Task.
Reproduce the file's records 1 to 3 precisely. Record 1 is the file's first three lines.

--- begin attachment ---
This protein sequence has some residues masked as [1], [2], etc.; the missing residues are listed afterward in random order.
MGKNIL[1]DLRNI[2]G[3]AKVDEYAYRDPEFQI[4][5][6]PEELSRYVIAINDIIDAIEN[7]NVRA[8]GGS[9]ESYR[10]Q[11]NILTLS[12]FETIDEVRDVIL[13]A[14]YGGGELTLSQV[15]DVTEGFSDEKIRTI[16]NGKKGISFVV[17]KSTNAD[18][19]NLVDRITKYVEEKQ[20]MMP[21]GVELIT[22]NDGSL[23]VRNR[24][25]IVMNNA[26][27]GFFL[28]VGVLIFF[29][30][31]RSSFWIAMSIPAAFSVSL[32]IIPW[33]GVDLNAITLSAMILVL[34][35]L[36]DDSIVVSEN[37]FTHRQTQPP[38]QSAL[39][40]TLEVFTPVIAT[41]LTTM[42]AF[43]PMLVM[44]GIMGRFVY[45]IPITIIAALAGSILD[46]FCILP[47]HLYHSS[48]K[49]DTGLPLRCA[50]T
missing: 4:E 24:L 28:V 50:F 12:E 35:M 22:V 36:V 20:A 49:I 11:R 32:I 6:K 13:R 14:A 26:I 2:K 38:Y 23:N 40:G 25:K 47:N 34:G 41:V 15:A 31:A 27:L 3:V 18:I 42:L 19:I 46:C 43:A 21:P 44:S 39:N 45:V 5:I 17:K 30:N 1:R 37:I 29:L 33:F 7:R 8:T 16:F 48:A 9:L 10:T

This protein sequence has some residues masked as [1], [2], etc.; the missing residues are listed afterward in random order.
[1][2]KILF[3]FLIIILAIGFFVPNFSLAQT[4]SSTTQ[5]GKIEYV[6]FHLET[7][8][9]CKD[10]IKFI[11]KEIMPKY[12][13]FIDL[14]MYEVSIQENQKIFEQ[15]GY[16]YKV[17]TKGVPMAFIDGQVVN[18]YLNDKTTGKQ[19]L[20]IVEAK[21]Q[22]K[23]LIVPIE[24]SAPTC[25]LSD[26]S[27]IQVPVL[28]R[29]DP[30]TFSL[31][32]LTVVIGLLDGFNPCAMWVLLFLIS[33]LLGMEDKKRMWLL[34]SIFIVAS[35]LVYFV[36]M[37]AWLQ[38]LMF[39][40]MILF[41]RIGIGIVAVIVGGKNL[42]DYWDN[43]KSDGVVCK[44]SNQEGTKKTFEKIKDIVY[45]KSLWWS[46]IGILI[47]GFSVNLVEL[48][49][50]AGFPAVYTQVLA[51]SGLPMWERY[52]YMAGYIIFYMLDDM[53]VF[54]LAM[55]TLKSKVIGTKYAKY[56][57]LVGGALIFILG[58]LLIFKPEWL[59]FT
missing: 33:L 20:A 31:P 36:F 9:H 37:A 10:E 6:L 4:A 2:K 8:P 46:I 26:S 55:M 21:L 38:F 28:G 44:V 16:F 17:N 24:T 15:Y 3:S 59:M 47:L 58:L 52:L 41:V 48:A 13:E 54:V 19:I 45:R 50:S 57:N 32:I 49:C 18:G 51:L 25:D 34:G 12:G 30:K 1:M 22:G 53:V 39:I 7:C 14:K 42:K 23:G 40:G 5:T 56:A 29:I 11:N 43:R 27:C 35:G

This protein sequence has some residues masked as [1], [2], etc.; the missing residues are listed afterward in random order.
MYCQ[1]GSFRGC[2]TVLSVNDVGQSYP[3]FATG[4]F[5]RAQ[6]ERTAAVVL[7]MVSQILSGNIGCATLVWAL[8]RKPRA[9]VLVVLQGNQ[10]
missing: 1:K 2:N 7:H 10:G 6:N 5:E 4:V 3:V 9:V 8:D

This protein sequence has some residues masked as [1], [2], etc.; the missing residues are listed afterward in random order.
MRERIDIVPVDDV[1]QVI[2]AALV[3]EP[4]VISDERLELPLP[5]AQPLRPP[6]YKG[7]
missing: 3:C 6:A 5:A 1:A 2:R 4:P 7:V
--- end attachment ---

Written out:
This protein sequence has some residues masked as [1], [2], etc.; the missing residues are listed afterward in random order.
MGKNIL[1]DLRNI[2]G[3]AKVDEYAYRDPEFQI[4][5][6]PEELSRYVIAINDIIDAIEN[7]NVRA[8]GGS[9]ESYR[10]Q[11]NILTLS[12]FETIDEVRDVIL[13]A[14]YGGGELTLSQV[15]DVTEGFSDEKIRTI[16]NGKKGISFVV[17]KSTNAD[18][19]NLVDRITKYVEEKQ[20]MMP[21]GVELIT[22]NDGSL[23]VRNR[24][25]IVMNNA[26][27]GFFL[28]VGVLIFF[29][30][31]RSSFWIAMSIPAAFSVSL[32]IIPW[33]GVDLNAITLSAMILVL[34][35]L[36]DDSIVVSEN[37]FTHRQTQPP[38]QSAL[39][40]TLEVFTPVIAT[41]LTTM[42]AF[43]PMLVM[44]GIMGRFVY[45]IPITIIAALAGSILD[46]FCILP[47]HLYHSS[48]K[49]DTGLPLRCA[50]T
missing: 4:E 24:L 28:V 50:F 12:E 35:M 22:V 36:V 20:A 49:I 11:R 32:I 6:K 13:R 14:A 26:I 2:K 38:Y 23:N 40:G 25:K 47:N 34:G 41:V 15:A 31:A 27:L 3:V 18:I 42:L 19:I 46:C 43:A 21:P 44:S 39:N 45:V 5:I 17:K 30:N 1:R 37:I 29:L 33:F 7:R 8:T 16:F 48:A 9:L 10:T

This protein sequence has some residues masked as [1], [2], etc.; the missing residues are listed afterward in random order.
[1][2]KILF[3]FLIIILAIGFFVPNFSLAQT[4]SSTTQ[5]GKIEYV[6]FHLET[7][8][9]CKD[10]IKFI[11]KEIMPKY[12][13]FIDL[14]MYEVSIQENQKIFEQ[15]GY[16]YKV[17]TKGVPMAFIDGQVVN[18]YLNDKTTGKQ[19]L[20]IVEAK[21]Q[22]K[23]LIVPIE[24]SAPTC[25]LSD[26]S[27]IQVPVL[28]R[29]DP[30]TFSL[31][32]LTVVIGLLDGFNPCAMWVLLFLIS[33]LLGMEDKKRMWLL[34]SIFIVAS[35]LVYFV[36]M[37]AWLQ[38]LMF[39][40]MILF[41]RIGIGIVAVIVGGKNL[42]DYWDN[43]KSDGVVCK[44]SNQEGTKKTFEKIKDIVY[45]KSLWWS[46]IGILI[47]GFSVNLVEL[48][49][50]AGFPAVYTQVLA[51]SGLPMWERY[52]YMAGYIIFYMLDDM[53]VF[54]LAM[55]TLKSKVIGTKYAKY[56][57]LVGGALIFILG[58]LLIFKPEWL[59]FT
missing: 33:L 20:A 31:P 36:F 9:H 37:A 10:E 6:L 4:A 2:K 8:P 46:I 26:S 55:M 21:L 38:F 28:G 44:V 16:F 17:N 24:T 15:Y 3:S 59:M 47:L 58:L 52:L 41:V 48:A 13:E 54:V 19:I 45:R 50:S 57:N 32:I 49:C 18:G 51:L 25:D 34:G 12:G 30:K 1:M 22:G 53:V 39:I 7:C 14:K 42:K 23:G 40:G 5:T 56:A 29:I 11:N 43:R 27:C 35:G

This protein sequence has some residues masked as [1], [2], etc.; the missing residues are listed afterward in random order.
MYCQ[1]GSFRGC[2]TVLSVNDVGQSYP[3]FATG[4]F[5]RAQ[6]ERTAAVVL[7]MVSQILSGNIGCATLVWAL[8]RKPRA[9]VLVVLQGNQ[10]
missing: 1:K 2:N 7:H 10:G 6:N 5:E 4:V 3:V 9:V 8:D